Many of the reviewers associated with the Skiffy and Fanty team have a contribution specialty. I’ve always avoided this because I don’t like the limitations; I read/review outside of these genres even. But if I were to have a niche, it would probably be short fiction. I adore the variety it affords and the low commitment to discover new authors. It’s easier to convince myself to step away from work for a moment to read a short story, compared to equal time reading a portion of longer works that may not have obvious stopping points. Most importantly, some of the most exciting writing I’ve seen comes from the short form.
Two fabulous collections of short horror appeared last year from Apex Book Company. If you didn’t happen to catch note of them yet, then they are particularly worth considering now as we begin the ninth annual celebration of Women in Horror Month. Both Beautiful Sorrows by Mercedes M. Yardley and Everything That’s Underneath by Kristi DeMeester smolder with a joyful embrace, and defiance, of nightmares. As the titles in combination allude to, these two collections demonstrate that beneath fears lies terror and hope, beauty and monstrosity, sorrow and pleasure. A bit of everything festers underneath horror, full of contradictions in equal measure. [Read more…]
It has taken me all of this month to figure out what to write. It often seemed like joy has been eluding me, what with the dire and painful state of so much sociopolitically in the world. It took me awhile to step back and remember just how much joy there is, all around. The Earth teems with it.
When I was a younger reader I discovered books on the topic of cryptozoology, ones by Ivan T. Sanderson on through modern authors. The lure behind the idea that there might still be fantastic beasts out there in the world to discover fueled my excitement, hope, and imagination. But finding these cryptids, if they did exist, would certainly not be easy, and I was no Newt Scamander.
However, one of the creatures the authors of these books brought up had been ‘discovered’ and scientifically recognized, despite first thought a myth by Europeans. That animal is the okapi, a half-zebra-half-giraffe animal from the dense jungles of the Democratic Republic of the Congo. The okapi stuck in my mind as something rare and miraculous, a fantastic beast that I might actually be able to see. [Read more…]
From Karel Čapek’s R.U.R. to Daniel H. Wilson’s Robopocalypse to Matt “Grim-Dark” Groening’s upcoming Futurama X-Treme, the standard script for science fiction featuring artificial intelligence (AI) has been machine rising up against humanity. This theme reached its artistic pinnacle in 1953 with the widely acclaimed masterpiece Robot Monster from noted auteur Phil Tucker, a cinematic disciple of Bresson and Ozu. The plot should be as obsolete as MS-DOS 4.0. Yet, authors and Hollywood writers all keep going back to the robot production factory for ideas.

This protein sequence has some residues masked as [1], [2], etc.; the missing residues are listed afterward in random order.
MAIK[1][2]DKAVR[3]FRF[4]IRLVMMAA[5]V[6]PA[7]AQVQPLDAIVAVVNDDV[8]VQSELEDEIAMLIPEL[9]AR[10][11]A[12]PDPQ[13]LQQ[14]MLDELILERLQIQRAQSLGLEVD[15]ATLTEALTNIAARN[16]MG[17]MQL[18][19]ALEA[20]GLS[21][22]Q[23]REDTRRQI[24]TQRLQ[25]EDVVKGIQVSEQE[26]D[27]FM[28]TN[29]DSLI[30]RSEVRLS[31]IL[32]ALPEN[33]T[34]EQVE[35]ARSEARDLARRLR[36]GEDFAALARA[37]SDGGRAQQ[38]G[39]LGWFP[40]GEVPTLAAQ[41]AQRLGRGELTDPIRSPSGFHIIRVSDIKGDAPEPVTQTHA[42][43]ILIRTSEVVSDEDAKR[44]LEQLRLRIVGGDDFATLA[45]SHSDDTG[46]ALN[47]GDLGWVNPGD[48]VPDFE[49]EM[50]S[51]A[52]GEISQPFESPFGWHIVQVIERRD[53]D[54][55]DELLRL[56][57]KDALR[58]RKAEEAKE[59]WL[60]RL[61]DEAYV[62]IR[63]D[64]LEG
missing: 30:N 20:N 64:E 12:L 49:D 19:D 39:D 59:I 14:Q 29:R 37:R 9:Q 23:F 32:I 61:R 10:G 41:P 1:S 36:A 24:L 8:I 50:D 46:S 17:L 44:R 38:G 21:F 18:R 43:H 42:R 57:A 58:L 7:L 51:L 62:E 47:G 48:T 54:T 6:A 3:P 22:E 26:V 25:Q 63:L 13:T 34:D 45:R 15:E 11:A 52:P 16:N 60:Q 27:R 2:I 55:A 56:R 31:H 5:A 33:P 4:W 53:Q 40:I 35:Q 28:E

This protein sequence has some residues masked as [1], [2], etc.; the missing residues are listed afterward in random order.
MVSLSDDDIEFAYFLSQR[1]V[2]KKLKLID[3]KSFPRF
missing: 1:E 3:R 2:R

The fear inherent in this fiction has historically accompanied each technological development; with each increase in technology’s power and reach, so goes the fear. Recently, both Stephen Hawking and Elon Musk voiced concerns and warnings regarding AI. Yes, it is true that Hawking and Musk are both usually known for lunatic ramblings, but their warning here does seem logical and warranted.
Martians Abroad by Carrie Vaughn & Mars Girls by Mary Turzillo
Two young adult (YA) novels featuring feisty teen heroines from Mars recently landed in my to-be-read pile. Beyond the surface similarity between their protagonists, the two novels diverge completely, each with unique focus and drive, and different kinds of success.
Newly out in trade paperback from Tor, Martians Abroad by Carrie Vaughn is the simpler of the two, written with familiar themes (adversity-conquering intellect, exceptionalism) that recall YA science fiction adventures from ‘Golden Age’ writers like Heinlein. The plot of this stand-alone novel from Vaughn is even more broadly recognizable as a typical coming-of-age setup. A teen leaves the familiarity of home to enter an institution populated by antagonistic peers and aloof adults. The ridiculed outcast slowly proves the utility of her or his outsider perspective/experience, showing-up the cliques and saving the day.
The second volume in Ken Liu’s Dandelion Dynasty series just had its paperback release, so this felt like a good moment to review this sequel to 2015’s The Grace of Kings. If you aren’t familiar with that start to the series, you can find my review of it here, and I would not recommend starting with the sequel or reading further in this review. The plot of The Wall of Storms actually does stand rather well on its own. However, the framework of Liu’s Chinese-history inspired archipelago kingdom/culture is built in the first book and could be harder to appreciate or grasp without starting there.
As hefty and epic a tome as its predecessor, The Wall of Storms seems to fit in the overall series plot arc as a transition. As meaningful and impactful as Liu’s debut novel, the sequel continues similar themes of individual and societal struggles to advance and improve, but within a political context shifted from revolt to one of maintaining benevolent power amid threats internal and external. A split between those internal to external threats comprises a hinge both conceptual and physical: forming the transition from events in The Grace of Kings to those to come in the third volume, and dividing The Wall of Storms into roughly equal halves. The novel deals with the ramifications of Kuni Garu’s populist rise to power as Emperor Ragin of Dara, with the consequences of the actions and compromises that he, and other characters, made while seeking the greater good or in yielding to their weaknesses. [Read more…]